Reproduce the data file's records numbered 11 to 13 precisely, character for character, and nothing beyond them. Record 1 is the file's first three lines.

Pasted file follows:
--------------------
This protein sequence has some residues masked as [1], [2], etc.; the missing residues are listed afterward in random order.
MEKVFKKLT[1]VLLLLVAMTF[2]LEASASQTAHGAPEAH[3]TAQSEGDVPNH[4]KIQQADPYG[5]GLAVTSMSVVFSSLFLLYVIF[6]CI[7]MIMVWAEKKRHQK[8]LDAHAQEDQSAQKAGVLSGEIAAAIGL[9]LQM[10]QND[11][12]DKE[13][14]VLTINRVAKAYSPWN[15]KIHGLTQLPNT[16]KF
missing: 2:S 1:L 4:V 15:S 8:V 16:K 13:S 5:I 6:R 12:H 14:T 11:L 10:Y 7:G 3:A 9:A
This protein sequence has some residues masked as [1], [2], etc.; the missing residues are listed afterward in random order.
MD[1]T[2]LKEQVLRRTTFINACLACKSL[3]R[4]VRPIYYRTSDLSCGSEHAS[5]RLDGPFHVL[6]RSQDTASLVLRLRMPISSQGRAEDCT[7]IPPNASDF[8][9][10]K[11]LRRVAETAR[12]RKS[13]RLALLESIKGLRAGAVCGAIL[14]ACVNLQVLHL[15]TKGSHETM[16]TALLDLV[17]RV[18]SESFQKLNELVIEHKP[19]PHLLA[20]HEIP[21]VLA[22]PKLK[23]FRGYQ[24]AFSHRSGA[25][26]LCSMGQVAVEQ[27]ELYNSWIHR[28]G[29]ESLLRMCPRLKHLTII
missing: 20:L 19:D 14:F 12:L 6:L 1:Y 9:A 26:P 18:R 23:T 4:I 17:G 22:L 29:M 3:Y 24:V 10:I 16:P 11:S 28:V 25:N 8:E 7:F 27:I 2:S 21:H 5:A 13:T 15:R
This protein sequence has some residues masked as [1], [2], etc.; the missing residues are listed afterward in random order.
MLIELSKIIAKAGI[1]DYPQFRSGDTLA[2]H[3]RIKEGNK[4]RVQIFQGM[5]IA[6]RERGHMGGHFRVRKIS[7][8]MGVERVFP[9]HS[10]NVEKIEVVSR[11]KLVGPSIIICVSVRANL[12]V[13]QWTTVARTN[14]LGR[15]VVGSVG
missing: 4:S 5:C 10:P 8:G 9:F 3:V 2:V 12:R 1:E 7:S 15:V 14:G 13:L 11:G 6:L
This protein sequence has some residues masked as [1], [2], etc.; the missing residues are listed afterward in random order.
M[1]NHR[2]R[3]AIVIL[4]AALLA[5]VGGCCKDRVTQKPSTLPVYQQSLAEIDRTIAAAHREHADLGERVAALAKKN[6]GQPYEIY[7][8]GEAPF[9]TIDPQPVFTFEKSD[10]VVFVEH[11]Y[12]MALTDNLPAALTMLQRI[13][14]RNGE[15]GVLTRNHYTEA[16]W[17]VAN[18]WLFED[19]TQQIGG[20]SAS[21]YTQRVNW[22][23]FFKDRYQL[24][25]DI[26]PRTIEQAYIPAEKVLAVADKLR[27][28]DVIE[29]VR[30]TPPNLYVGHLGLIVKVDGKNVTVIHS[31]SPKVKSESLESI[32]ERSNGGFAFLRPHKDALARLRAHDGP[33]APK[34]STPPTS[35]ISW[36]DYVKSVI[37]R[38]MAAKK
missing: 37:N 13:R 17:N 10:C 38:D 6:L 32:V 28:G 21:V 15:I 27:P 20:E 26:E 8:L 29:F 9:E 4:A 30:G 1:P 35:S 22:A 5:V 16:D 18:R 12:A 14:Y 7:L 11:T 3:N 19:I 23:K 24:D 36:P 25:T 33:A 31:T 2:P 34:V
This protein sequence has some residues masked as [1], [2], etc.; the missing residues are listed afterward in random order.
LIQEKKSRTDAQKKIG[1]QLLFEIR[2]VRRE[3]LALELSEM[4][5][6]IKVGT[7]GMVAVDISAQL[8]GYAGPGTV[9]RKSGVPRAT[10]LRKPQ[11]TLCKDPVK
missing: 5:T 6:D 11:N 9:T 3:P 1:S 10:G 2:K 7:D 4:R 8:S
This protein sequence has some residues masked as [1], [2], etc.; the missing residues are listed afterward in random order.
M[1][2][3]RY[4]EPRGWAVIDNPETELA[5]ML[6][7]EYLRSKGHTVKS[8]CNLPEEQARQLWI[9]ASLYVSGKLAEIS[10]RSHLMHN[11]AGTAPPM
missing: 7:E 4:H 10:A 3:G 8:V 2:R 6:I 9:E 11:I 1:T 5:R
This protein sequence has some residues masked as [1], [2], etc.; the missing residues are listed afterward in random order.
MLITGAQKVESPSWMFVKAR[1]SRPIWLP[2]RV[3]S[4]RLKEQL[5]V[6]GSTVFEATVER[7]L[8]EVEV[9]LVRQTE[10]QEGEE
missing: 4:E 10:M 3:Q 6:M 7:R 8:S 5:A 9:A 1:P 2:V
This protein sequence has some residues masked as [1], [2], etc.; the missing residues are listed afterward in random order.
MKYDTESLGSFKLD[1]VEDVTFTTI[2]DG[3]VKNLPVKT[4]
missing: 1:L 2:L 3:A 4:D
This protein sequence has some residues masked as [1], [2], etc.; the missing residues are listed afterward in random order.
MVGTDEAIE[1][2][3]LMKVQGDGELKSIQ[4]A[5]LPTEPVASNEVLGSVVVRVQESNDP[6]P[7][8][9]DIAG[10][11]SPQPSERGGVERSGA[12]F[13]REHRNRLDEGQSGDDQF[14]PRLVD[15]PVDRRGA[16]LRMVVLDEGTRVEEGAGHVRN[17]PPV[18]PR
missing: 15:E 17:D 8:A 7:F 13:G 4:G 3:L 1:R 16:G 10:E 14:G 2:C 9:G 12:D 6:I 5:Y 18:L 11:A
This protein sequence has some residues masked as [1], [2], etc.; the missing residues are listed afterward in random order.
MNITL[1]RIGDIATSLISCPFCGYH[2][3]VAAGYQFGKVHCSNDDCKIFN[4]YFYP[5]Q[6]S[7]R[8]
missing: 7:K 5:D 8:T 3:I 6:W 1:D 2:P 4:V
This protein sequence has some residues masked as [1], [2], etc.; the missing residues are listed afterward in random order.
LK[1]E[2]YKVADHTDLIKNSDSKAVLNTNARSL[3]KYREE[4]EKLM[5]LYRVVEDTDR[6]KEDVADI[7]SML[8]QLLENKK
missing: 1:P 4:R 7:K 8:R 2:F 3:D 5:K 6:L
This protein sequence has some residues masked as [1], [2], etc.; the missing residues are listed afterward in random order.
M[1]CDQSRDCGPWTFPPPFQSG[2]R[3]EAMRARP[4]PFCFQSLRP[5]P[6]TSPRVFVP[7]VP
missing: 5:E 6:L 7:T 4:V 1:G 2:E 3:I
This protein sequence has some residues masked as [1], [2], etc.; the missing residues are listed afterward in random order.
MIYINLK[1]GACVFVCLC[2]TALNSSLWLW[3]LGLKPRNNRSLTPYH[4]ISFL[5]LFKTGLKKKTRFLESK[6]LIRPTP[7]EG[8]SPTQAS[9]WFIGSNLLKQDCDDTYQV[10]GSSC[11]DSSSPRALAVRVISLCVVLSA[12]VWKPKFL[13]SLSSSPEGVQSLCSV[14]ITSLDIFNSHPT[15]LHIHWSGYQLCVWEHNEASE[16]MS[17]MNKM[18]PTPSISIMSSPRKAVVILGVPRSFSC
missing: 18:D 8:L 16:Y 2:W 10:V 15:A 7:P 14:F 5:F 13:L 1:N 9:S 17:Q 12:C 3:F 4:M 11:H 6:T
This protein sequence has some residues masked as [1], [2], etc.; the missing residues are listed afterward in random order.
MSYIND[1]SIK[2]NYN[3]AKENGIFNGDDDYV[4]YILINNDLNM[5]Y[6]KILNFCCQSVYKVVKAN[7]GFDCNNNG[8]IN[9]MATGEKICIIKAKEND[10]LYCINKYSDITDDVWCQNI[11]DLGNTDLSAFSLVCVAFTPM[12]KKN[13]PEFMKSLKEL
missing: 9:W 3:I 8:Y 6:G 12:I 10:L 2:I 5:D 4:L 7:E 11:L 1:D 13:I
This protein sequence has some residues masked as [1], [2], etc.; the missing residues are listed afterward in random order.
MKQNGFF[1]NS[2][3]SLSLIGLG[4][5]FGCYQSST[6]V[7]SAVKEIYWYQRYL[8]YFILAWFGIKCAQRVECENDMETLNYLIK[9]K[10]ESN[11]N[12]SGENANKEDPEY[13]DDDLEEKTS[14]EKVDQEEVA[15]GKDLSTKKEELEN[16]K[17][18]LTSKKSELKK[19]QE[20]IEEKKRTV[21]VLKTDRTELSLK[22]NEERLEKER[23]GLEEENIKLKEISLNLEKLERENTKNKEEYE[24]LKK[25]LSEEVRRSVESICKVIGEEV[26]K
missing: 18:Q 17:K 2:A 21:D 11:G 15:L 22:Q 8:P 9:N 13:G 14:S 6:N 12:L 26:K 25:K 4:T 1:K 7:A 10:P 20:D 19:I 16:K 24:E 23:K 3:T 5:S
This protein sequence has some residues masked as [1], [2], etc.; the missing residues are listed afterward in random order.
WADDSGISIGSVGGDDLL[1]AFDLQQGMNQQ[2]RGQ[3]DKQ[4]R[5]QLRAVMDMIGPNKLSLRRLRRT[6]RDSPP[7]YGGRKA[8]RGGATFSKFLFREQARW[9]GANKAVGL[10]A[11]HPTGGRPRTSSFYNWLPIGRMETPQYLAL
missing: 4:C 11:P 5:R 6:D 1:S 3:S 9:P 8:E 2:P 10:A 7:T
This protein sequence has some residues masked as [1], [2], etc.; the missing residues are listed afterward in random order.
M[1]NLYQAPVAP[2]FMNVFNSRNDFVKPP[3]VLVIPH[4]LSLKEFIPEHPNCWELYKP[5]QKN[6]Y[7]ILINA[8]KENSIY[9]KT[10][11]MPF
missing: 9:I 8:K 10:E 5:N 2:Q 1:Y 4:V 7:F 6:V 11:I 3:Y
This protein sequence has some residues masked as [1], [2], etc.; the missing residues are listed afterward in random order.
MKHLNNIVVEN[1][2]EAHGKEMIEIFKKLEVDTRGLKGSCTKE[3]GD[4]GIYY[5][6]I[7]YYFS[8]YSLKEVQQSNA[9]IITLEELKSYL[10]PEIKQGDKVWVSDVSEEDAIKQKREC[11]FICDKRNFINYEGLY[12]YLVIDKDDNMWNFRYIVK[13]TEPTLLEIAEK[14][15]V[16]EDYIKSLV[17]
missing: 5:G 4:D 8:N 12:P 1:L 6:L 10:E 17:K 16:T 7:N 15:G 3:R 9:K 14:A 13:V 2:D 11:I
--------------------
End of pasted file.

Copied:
This protein sequence has some residues masked as [1], [2], etc.; the missing residues are listed afterward in random order.
LK[1]E[2]YKVADHTDLIKNSDSKAVLNTNARSL[3]KYREE[4]EKLM[5]LYRVVEDTDR[6]KEDVADI[7]SML[8]QLLENKK
missing: 1:P 4:R 7:K 8:R 2:F 3:D 5:K 6:L
This protein sequence has some residues masked as [1], [2], etc.; the missing residues are listed afterward in random order.
M[1]CDQSRDCGPWTFPPPFQSG[2]R[3]EAMRARP[4]PFCFQSLRP[5]P[6]TSPRVFVP[7]VP
missing: 5:E 6:L 7:T 4:V 1:G 2:E 3:I
This protein sequence has some residues masked as [1], [2], etc.; the missing residues are listed afterward in random order.
MIYINLK[1]GACVFVCLC[2]TALNSSLWLW[3]LGLKPRNNRSLTPYH[4]ISFL[5]LFKTGLKKKTRFLESK[6]LIRPTP[7]EG[8]SPTQAS[9]WFIGSNLLKQDCDDTYQV[10]GSSC[11]DSSSPRALAVRVISLCVVLSA[12]VWKPKFL[13]SLSSSPEGVQSLCSV[14]ITSLDIFNSHPT[15]LHIHWSGYQLCVWEHNEASE[16]MS[17]MNKM[18]PTPSISIMSSPRKAVVILGVPRSFSC
missing: 18:D 8:L 16:Y 2:W 10:V 15:A 7:P 14:F 5:F 13:L 1:N 9:S 17:Q 12:C 3:F 4:M 11:H 6:T